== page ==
The discovery and restoration of BMW’s legendary 1934 R7 thrilled fans all over the world, but when Alex Niznik saw the Art Deco masterpiece unveiled at Pebble Beach in 2012, he was touched by the divine.
“Being so close to a piece of history which never reached its full potential gave me direction,” said Niznik. “I founded Nmoto and began developing the Nostalgia Project to capture that same innovation and breathe new life into a vintage design.”
The original R7 is one of a kind, a prototype designed using principles of symmetry, geometric shapes, and exquisite materials. It was conceived in 1933 and embraced the streamlining of the era, with engine and gearbox innovations that wouldn’t enter production until the 1950s.
The finished product fell prey to factory politics and was shelved immediately, appearing only once in a magazine in 1936. The bike was dismantled and stored in a basement, where it remained until being handed over to the restoration team in 2005.
The R7 on display at Pebble Beach was roadworthy, but also priceless. Like so many classic bikes, its real value is in its collectibility, not its utility.
With the Nostalgia Project, Niznik and a team of craftspeople led by seasoned designer Stanislav Pavlov wanted to create a bike that was more than just a collector piece, but one meant to be ridden and enjoyed on a daily basis.
“In creating the Nostalgia motorcycle, we wanted to do things right,” said Niznik. “Our goal was to develop a bike that combined vintage aesthetics with modern technology.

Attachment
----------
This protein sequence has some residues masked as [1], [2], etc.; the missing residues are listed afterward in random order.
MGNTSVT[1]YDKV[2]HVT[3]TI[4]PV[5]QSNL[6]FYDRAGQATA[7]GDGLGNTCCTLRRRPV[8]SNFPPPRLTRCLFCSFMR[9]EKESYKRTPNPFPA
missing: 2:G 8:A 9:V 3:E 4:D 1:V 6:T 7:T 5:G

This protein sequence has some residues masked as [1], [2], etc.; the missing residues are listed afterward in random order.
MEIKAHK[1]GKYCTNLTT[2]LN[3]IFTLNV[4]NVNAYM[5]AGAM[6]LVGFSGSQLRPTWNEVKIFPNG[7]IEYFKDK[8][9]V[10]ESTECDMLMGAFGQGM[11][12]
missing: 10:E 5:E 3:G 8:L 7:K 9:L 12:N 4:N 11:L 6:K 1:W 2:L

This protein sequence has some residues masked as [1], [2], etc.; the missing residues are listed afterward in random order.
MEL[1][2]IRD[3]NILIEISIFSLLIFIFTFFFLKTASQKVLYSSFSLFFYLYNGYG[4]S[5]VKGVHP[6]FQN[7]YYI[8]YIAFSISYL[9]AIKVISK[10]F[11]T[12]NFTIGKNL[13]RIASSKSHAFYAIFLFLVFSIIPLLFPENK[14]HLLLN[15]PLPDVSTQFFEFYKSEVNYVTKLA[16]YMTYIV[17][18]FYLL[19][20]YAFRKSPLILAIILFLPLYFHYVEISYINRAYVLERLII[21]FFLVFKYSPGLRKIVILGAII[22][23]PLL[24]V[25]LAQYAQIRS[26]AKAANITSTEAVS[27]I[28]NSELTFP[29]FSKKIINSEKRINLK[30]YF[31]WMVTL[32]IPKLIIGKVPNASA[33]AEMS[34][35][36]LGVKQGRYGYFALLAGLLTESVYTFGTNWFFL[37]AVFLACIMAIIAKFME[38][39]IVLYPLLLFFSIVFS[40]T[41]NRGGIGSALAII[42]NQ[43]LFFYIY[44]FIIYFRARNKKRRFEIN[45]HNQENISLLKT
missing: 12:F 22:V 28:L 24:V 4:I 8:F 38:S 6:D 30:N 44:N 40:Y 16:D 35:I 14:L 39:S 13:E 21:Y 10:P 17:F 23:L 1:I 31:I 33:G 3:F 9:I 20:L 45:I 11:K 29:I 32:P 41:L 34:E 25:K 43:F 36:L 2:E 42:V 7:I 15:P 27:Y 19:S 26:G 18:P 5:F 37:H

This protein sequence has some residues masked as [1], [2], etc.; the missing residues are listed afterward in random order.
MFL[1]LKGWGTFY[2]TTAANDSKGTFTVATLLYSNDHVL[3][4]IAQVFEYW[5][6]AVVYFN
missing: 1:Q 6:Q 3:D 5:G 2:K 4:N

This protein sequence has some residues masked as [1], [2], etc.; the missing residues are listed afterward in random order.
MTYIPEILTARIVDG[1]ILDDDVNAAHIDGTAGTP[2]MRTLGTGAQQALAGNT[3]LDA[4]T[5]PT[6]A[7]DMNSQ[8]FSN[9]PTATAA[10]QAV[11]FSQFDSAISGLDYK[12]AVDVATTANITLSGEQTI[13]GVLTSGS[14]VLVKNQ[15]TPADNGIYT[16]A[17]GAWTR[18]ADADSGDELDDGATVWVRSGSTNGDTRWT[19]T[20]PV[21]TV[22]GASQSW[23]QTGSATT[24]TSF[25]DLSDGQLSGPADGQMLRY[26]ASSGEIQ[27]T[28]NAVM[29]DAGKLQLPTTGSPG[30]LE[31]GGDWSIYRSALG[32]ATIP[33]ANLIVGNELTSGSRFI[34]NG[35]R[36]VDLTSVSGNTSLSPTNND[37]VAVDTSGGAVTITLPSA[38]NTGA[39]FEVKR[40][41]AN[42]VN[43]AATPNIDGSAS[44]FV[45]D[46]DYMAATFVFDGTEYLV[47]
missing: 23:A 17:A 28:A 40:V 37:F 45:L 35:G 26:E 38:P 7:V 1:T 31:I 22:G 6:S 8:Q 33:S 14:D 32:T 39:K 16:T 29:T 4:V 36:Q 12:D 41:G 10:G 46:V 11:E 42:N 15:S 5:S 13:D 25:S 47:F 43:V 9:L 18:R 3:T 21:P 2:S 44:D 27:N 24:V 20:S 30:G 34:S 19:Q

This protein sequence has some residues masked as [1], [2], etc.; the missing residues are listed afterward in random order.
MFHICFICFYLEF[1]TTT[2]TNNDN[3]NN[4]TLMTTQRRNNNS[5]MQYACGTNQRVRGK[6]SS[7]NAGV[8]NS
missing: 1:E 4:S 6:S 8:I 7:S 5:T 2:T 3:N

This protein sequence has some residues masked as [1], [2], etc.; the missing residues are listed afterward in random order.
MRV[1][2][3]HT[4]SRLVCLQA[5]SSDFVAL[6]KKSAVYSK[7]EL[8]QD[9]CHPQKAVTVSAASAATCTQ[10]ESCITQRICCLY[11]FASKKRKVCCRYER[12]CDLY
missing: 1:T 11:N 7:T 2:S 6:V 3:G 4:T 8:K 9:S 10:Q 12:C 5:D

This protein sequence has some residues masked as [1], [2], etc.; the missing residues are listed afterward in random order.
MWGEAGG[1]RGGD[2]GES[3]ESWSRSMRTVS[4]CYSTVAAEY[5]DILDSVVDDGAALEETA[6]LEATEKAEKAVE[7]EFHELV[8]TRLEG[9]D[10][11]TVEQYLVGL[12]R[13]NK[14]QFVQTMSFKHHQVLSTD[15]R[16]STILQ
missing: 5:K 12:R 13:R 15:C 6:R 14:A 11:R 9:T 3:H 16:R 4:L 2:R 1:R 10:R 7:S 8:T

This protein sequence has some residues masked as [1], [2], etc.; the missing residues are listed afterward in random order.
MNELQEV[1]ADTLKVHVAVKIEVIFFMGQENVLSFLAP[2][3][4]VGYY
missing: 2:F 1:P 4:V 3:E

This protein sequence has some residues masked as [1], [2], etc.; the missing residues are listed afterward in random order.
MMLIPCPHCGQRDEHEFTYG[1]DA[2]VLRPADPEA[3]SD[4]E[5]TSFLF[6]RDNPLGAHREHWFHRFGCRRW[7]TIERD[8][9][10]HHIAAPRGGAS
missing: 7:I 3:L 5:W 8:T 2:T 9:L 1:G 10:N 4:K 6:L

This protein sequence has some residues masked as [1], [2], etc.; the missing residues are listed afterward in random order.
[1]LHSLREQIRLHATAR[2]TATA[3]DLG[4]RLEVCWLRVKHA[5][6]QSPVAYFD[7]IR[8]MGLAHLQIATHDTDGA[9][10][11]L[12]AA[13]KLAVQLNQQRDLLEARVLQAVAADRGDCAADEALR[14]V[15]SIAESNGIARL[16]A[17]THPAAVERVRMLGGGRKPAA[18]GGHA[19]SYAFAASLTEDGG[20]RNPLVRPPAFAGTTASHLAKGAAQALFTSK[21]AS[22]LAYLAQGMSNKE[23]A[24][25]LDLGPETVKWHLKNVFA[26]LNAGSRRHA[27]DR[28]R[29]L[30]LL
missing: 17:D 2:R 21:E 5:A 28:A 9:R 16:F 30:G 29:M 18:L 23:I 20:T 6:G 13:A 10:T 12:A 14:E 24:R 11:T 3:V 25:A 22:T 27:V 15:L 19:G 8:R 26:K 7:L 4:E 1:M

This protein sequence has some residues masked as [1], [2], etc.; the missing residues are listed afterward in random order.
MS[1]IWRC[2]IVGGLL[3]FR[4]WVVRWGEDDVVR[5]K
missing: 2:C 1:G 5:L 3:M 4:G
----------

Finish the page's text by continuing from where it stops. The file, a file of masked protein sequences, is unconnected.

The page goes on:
The build begins with a modern BMW R nineT, a factory homage to heritage motorcycling itself with an air-cooled 900cc twin engine and stipped-down appearance. Nmoto outfits this foundation with 96 handcrafted pieces constructed primarily of aircraft-grade aluminum, with 11 parts from reputable aftermarket suppliers.
The finished bike is lighter than either a stock R nineT or the original 1934 prototype, and combines Art Deco beauty with contemporary performance and reliability. Nmoto believes the primary pleasure in motorcycle ownership is in riding, and the Nostalgia motorcycle gives enthusiasts a slice of the past without sacrificing performance or rider experience.
The Nostalgia debuted at the New York International Motorcycle Show in December. “We had a lot of interest from the public and the media, a lot of positive feedback,” said Niznik.
“And we’re already taking orders.” Buyers include Billy Joel and BMW historian Peter Nettesheim
Limited production has begun with a base price of $49,500. The hardest part for most buyers will be the expected wait time of 3-6 months.
For more details and information, visit nmoto.com.
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